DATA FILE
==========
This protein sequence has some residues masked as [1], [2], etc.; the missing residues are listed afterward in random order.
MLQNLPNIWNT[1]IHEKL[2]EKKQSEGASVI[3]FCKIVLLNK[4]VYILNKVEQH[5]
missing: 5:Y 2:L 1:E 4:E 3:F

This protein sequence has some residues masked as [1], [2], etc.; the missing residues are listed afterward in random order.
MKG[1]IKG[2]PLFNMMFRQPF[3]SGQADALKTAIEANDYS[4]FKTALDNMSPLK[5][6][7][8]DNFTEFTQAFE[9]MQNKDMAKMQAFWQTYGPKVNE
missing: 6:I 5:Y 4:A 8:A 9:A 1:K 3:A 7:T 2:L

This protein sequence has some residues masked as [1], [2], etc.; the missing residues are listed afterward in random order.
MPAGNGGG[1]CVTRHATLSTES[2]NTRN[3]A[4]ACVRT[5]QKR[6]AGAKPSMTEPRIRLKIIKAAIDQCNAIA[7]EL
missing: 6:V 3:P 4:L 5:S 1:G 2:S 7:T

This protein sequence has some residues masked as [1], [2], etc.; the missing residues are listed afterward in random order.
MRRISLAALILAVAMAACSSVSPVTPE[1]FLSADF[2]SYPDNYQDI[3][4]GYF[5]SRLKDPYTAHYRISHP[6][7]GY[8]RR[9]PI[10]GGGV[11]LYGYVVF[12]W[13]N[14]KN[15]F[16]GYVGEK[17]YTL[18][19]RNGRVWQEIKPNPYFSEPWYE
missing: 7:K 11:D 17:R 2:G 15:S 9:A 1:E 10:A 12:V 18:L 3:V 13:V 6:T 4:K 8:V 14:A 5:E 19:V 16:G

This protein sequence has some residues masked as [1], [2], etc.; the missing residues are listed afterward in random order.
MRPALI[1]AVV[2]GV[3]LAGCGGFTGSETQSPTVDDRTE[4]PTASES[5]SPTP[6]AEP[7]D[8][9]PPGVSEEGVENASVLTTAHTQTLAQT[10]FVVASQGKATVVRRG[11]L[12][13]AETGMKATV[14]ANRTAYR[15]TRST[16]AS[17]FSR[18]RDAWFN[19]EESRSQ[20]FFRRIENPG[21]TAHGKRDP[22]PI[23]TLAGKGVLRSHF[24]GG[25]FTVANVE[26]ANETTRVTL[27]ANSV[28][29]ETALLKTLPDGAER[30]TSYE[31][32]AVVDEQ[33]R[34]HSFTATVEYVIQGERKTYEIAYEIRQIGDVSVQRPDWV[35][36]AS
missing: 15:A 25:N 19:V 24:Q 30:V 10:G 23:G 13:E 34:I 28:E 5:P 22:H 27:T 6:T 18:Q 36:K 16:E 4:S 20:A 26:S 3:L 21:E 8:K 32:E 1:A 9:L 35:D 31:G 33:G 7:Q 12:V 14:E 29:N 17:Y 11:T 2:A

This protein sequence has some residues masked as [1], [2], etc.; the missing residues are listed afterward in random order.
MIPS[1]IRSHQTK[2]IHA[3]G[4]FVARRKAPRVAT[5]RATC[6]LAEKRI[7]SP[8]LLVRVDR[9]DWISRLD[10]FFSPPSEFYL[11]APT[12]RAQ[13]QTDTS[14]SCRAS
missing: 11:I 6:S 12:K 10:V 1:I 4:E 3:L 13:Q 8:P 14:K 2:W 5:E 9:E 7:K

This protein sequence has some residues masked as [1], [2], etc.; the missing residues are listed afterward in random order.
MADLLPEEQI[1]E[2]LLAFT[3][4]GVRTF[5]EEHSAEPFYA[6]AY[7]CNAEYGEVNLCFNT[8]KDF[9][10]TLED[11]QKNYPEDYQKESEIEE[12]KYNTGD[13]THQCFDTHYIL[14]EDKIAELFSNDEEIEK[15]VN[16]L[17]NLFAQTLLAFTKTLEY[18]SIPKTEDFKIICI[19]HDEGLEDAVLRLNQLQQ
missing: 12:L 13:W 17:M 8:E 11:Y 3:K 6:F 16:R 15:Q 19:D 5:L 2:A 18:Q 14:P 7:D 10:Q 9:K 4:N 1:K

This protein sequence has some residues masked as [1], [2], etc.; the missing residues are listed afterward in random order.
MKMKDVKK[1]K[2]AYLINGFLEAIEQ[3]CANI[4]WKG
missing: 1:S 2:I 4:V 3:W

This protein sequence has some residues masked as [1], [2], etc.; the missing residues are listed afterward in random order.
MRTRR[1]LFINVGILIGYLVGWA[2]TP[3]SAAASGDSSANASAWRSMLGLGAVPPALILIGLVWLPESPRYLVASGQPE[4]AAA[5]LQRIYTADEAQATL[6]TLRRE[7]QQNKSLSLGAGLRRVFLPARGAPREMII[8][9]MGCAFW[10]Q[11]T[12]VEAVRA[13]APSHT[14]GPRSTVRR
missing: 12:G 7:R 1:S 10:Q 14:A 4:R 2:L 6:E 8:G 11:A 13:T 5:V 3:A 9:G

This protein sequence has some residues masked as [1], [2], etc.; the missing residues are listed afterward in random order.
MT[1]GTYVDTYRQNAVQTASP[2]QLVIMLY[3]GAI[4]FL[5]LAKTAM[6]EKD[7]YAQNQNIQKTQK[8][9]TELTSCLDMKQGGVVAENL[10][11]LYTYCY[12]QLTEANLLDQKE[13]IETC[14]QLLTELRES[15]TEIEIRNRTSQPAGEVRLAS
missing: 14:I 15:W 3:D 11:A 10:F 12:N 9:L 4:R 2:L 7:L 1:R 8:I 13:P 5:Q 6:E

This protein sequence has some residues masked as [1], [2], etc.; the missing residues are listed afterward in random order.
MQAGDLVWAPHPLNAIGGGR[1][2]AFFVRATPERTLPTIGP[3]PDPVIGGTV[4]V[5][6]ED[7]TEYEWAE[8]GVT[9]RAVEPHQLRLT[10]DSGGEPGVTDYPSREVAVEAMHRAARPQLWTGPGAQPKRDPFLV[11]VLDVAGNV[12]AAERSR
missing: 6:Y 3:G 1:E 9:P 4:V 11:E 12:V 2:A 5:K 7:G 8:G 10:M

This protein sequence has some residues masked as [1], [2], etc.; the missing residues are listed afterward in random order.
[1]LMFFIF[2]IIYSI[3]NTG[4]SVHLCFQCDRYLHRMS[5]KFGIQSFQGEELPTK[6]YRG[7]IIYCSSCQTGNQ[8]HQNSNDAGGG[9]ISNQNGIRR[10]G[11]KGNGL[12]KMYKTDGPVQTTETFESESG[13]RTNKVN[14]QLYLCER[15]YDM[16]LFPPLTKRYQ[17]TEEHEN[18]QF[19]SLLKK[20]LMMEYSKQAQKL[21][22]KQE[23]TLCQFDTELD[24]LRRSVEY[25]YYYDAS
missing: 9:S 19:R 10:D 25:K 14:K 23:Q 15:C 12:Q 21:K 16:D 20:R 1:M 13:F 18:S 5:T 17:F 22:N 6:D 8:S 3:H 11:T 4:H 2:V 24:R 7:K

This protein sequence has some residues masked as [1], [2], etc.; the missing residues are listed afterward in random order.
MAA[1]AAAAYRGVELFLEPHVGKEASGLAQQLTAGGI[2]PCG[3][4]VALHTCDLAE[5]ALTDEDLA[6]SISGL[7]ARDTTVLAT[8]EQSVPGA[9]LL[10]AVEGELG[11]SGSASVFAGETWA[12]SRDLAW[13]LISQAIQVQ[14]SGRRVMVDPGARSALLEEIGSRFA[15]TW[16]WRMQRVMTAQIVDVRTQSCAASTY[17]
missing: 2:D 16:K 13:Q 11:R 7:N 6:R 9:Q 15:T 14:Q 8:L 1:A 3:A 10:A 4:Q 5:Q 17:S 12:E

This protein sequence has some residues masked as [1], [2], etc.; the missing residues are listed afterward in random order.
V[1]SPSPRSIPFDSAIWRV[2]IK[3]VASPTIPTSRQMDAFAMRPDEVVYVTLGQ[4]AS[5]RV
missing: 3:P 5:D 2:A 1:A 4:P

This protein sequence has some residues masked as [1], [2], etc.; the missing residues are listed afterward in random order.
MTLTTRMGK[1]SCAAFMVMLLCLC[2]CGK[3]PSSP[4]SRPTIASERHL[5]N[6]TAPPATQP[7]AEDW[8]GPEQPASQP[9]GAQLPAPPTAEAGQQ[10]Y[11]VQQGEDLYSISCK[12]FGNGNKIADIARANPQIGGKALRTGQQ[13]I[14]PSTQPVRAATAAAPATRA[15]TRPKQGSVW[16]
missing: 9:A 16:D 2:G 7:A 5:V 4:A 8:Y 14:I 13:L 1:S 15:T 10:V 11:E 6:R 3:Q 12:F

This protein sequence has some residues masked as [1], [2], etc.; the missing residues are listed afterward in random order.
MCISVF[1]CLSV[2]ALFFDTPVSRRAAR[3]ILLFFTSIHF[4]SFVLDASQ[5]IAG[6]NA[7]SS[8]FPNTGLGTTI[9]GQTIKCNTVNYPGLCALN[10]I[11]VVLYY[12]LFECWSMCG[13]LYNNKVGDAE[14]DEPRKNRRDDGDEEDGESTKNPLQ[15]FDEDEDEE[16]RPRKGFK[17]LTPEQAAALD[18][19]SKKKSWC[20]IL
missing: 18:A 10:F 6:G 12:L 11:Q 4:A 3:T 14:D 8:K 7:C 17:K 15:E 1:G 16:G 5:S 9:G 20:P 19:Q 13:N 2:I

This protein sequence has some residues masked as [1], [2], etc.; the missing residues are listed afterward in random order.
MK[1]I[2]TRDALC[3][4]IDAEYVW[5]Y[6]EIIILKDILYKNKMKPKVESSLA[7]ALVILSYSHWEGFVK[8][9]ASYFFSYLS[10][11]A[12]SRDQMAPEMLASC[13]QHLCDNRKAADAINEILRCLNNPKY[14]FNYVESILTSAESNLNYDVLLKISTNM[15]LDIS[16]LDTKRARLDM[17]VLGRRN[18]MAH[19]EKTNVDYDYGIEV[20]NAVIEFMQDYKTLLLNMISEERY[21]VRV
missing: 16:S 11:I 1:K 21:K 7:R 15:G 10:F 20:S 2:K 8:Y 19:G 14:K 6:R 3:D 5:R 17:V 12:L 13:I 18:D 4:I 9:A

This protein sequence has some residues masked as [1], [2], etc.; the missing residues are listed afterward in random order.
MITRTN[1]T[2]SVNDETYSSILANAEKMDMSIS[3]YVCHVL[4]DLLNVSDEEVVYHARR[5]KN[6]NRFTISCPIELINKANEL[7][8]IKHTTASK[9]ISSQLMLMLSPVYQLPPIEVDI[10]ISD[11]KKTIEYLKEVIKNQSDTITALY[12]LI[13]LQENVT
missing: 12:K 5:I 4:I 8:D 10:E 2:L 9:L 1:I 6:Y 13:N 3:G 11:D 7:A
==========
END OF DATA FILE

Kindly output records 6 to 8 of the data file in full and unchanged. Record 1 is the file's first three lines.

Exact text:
This protein sequence has some residues masked as [1], [2], etc.; the missing residues are listed afterward in random order.
MIPS[1]IRSHQTK[2]IHA[3]G[4]FVARRKAPRVAT[5]RATC[6]LAEKRI[7]SP[8]LLVRVDR[9]DWISRLD[10]FFSPPSEFYL[11]APT[12]RAQ[13]QTDTS[14]SCRAS
missing: 11:I 6:S 12:K 10:V 1:I 4:E 3:L 13:Q 8:P 14:K 2:W 5:E 9:E 7:K

This protein sequence has some residues masked as [1], [2], etc.; the missing residues are listed afterward in random order.
MADLLPEEQI[1]E[2]LLAFT[3][4]GVRTF[5]EEHSAEPFYA[6]AY[7]CNAEYGEVNLCFNT[8]KDF[9][10]TLED[11]QKNYPEDYQKESEIEE[12]KYNTGD[13]THQCFDTHYIL[14]EDKIAELFSNDEEIEK[15]VN[16]L[17]NLFAQTLLAFTKTLEY[18]SIPKTEDFKIICI[19]HDEGLEDAVLRLNQLQQ
missing: 12:L 13:W 17:M 8:E 11:Y 3:K 6:F 16:R 15:Q 19:D 5:L 2:A 18:Q 14:P 7:D 10:Q 9:K 4:N 1:K

This protein sequence has some residues masked as [1], [2], etc.; the missing residues are listed afterward in random order.
MKMKDVKK[1]K[2]AYLINGFLEAIEQ[3]CANI[4]WKG
missing: 1:S 2:I 4:V 3:W